Home Archives February 2008 Q&A with wine pioneer Susan Sokol Blosser

Q&A with wine pioneer Susan Sokol Blosser

| Print |  Email
Friday, February 01, 2008

SusanSokolBlosser.jpg

EARLY THIS YEAR, Susan Sokol Blosser announced she was turning over control of Sokol Blosser Winery, the Willamette Valley establishment she founded and has helmed since 1991, to her children. Alex, 34, and Alison Sokol Blosser, 28, will serve as co-presidents, and Nik Blosser, 37, will remain chairman of the board. But don’t expect the 63-year-old Sokol Blosser, a pioneer of the Oregon wine industry and leader in green business practices, to be idle in her retirement. She will continue to act as ambassador for the winery and plans to devote time to environmental and writing projects. She offered Oregon Business some thoughts about the industry and her career.

What’s the state of the Oregon wine industry?

I think this is a very good time to be in the wine industry. It’s an extremely crowded market — there are new wineries coming on all the time — but on the other hand, wine consumption is increasing, and the appreciation of fine wine is increasing, as well.

I think Oregonians are very proud that in the space of one generation the wine industry has gone from zero to internationally recognized. I see that continuing.

There certainly will be hard times ahead. That’s not to say it’s a perfectly rosy future. But I think that it is an industry that has found its niche in Oregon and will just continue to get better.

Your greatest achievement in the business?

I’m proud of being part of the pioneering group that set the standard for collaboration. One of the things that is distinctive about the Oregon wine industry is that we work together. We realize that we will accomplish more by working together than we will being at each other’s throats, vis-a-vis the national market, for example, or the world market. That’s one of the reasons that the Oregon wine industry has come as far as it has in one generation. And when I look at the early pioneers who did that, we were just one of them. There are a number of people who really work together to make this industry what it is.

What advice do you have for Oregon’s wine industry?

I would say keep working together. What happens is that’s sort of the position of the underdog, and once you get out of that position and the industry matures, you start going after each other. I hope that doesn’t happen. We always have to be collaborative rather than competitive. Ultimately, we’re all competitive, but collaboration comes first.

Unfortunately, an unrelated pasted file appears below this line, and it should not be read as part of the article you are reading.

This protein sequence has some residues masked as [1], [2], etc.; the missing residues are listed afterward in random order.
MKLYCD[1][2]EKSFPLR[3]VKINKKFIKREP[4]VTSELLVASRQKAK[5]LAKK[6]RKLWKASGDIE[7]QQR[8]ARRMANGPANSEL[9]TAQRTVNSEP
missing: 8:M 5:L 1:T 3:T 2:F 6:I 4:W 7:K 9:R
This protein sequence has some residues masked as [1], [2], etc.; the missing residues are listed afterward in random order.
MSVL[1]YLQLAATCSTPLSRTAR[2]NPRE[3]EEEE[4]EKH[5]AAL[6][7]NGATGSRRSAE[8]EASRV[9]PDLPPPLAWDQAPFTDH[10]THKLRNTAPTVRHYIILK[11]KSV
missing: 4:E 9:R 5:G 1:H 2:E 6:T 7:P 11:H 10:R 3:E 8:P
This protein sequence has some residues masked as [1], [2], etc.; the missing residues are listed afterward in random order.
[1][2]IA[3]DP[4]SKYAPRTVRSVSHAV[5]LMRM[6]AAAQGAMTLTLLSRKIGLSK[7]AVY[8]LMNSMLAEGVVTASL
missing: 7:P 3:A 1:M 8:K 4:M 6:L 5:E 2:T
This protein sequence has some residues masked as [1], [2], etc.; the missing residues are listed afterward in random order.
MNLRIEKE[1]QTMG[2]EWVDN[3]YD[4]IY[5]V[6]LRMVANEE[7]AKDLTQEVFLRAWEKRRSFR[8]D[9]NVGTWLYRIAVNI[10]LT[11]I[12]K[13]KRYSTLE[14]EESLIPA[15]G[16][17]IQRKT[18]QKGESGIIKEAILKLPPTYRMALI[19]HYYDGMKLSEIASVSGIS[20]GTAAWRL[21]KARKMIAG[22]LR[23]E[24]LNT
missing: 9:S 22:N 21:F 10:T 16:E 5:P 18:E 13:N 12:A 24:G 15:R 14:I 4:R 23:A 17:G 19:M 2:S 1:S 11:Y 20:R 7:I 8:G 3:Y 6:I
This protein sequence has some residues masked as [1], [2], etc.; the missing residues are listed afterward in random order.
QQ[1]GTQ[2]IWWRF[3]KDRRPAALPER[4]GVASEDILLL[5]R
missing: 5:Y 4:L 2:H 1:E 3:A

JAMIE HARTFORD


Have an opinion? E-mail This e-mail address is being protected from spambots. You need JavaScript enabled to view it

 

More Articles

Spreading the wealth

March 2014
Tuesday, February 25, 2014
HiResBY PAIGE PARKER

A money management firm broadens its reach. 


Read more...

Workplace benefits

March 2014
Tuesday, February 25, 2014

Health care and vacations rule. That’s the consensus from our reader poll on workplace benefits that help retain and recruit employees.


Read more...

The 2014 100 Best Companies to Work for in Oregon

News
Friday, February 28, 2014

100best14logo ThumbnailThe 21st annual 100 Best Companies to Work For in Oregon list was announced Thursday night at an awards dinner at the Oregon Convention Center.


Read more...

Banishing oil burners reaps benefits for schools

News
Tuesday, April 01, 2014
04.02.14 thumb co2schoolsBY APRIL STREETER | OB CONTRIBUTOR

Three years ago, PPS set out to begin to convert the 1930s-era boilers from diesel/bunker fuel to cleaner-burning natural gas. Oregon’s largest school district has realized impressive carbon dioxide emissions reductions, setting an example for public and private institutions.


Read more...

Q & A with Chuck Eggert

News
Thursday, March 06, 2014
03.06.14 thumb pacfoodsBY HANNAH WALLACE | OB BLOGGER

The founder of Pacific Foods talks about why his company has flown under the radar in Oregon, how saving a family-run chicken hatchery has helped his bottom line and why he thinks organic food is anything but elitist.


Read more...

Barrister bands

March 2014
Tuesday, February 25, 2014
IMG 4691BY LINDA BAKER

An intellectual property attorney by day, 48-year-old Stoll Berne attorney Tim DeJong is a singer and guitarist by night.


Read more...

Why I became an educator

News
Tuesday, March 04, 2014
03.04.14 thumbnail teachBY DEBRA RINGOLD | GUEST CONTRIBUTOR

How can we strengthen the performance of institutions charged with teaching what Francis Fukuyama calls the social virtues (reciprocity, moral obligation, duty toward community, and trust) necessary for successful markets and democracy itself?


Read more...
Oregon Business magazinetitle-sponsored-links-02
SPONSORED LINKS